4. Stack a third plate. Grasp remaining two corners, folding two sheets of each corner (one at a time) over the plate.


5. Turn your wrapped stack of plates upside down onto your packing paper.


6. Re-wrap the entire bundle: start with one corner of packing paper and pull two sheets over the bundle, cover bundle with next corner, then the third corner; and finally, the fourth.


7. Seal the bundle with packing tape.


8. Place the bundle of dishware in a medium-size box so that the plates are standing on edge

Use this process on all saucers, bread and butter dishes, and other dishware. When packing smaller dishes, you may choose to stack in greater quantity.

Packing Cups

With packing paper in place on the worktable, position one cup six to eight inches from one of the corners.


1. Now pull the near corner of the paper up and over the cup.


2. Nest a second cup directly on top, with handle to left (second cup should “nest” itself in packing paper folded over the bottom cups).


3. Pull the two side corners up and over, one at a time, and tuck corners inside the top cup.


4. Hold the bottom and top cup in position and roll cups to the remaining corner. Fragile mixing bowls may be rolled in the same manner.


5. Delicate cups, like china, should be wrapped one at a time. Antique glass or china should be stuffed with crumpled tissue and wrapped one at a time.

Packing Glasses and Stemware
1. Stuff glasses and stemware with crumpled tissue or packing paper before wrapping.


2. Lay on the corner of packing paper and roll it one or two full rotations (depending on size); pull sides of packing paper up and over glass/stemware and continue rolling to the far corner.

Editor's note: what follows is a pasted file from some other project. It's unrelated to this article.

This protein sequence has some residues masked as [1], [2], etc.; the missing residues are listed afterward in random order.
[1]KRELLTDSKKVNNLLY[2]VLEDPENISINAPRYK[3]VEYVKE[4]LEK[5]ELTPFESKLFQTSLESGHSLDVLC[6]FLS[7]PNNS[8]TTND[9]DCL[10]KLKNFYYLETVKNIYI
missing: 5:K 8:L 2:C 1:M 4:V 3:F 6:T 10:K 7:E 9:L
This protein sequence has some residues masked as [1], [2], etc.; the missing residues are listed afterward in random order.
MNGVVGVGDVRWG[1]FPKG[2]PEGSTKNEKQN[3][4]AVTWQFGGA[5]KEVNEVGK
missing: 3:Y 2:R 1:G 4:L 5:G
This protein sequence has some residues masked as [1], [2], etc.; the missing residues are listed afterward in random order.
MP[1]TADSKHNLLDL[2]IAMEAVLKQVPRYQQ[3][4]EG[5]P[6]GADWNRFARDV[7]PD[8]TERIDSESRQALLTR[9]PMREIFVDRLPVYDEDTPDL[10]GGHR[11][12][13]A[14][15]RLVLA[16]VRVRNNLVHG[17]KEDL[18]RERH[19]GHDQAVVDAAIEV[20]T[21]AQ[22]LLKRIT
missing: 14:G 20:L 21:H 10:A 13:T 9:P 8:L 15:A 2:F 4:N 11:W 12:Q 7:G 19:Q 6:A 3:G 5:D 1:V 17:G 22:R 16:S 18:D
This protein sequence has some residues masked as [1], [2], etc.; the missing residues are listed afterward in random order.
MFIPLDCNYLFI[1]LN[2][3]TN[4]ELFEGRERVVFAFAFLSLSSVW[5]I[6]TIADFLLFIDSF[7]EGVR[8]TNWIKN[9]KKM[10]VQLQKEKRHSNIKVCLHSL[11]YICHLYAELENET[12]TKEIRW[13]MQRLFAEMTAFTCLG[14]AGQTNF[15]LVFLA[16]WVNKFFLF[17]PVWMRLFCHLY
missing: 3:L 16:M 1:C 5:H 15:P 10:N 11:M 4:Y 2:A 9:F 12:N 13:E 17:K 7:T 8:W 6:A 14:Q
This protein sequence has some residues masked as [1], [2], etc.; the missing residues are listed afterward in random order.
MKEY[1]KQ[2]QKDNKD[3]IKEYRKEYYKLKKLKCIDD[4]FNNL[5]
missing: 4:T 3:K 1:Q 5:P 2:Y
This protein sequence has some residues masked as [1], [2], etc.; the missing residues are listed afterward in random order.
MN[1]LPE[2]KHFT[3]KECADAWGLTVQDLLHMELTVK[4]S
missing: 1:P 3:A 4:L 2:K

3. Corrugated paper rolls or cellular boxes may be used for added protection.


4. Place glasses and stemware toward the top of your box. Heavier items (dishes, pitchers, etc.) should be placed toward the

bottom of the box.


5. Delicate glassware and stemware should be placed in an upright position, not on its side.


6. No matter what you’re packing, you should use crumpled packing paper in between each layer to assure a snug fit wherever there’s a gap. All boxes with “fragile” items should be marked accordingly.


Specialized Packing Tips

The list of individual household items is endless. Most can be packed by following our packing pointers. Here are some additional packing tips for major items.

Bureau Drawers

Don’t overload. Too heavy a load can cause damage. Remove firearms and any items that might break or leak. Firearms must be unloaded when storing.

Canned Goods and Other Non-Frozen Food

Do not store

Frozen Foods and Plants

Do not store


Remove or secure the pendulum in large clocks. Grandfather clocks should be prepared for moving by expert servicemen.

Drapes and Curtains

Hang drapes over crossbars in wardrobe cartons, or pack folded in clean cartons. Remove curtains from rods, fold and pack in cartons or bureau drawers.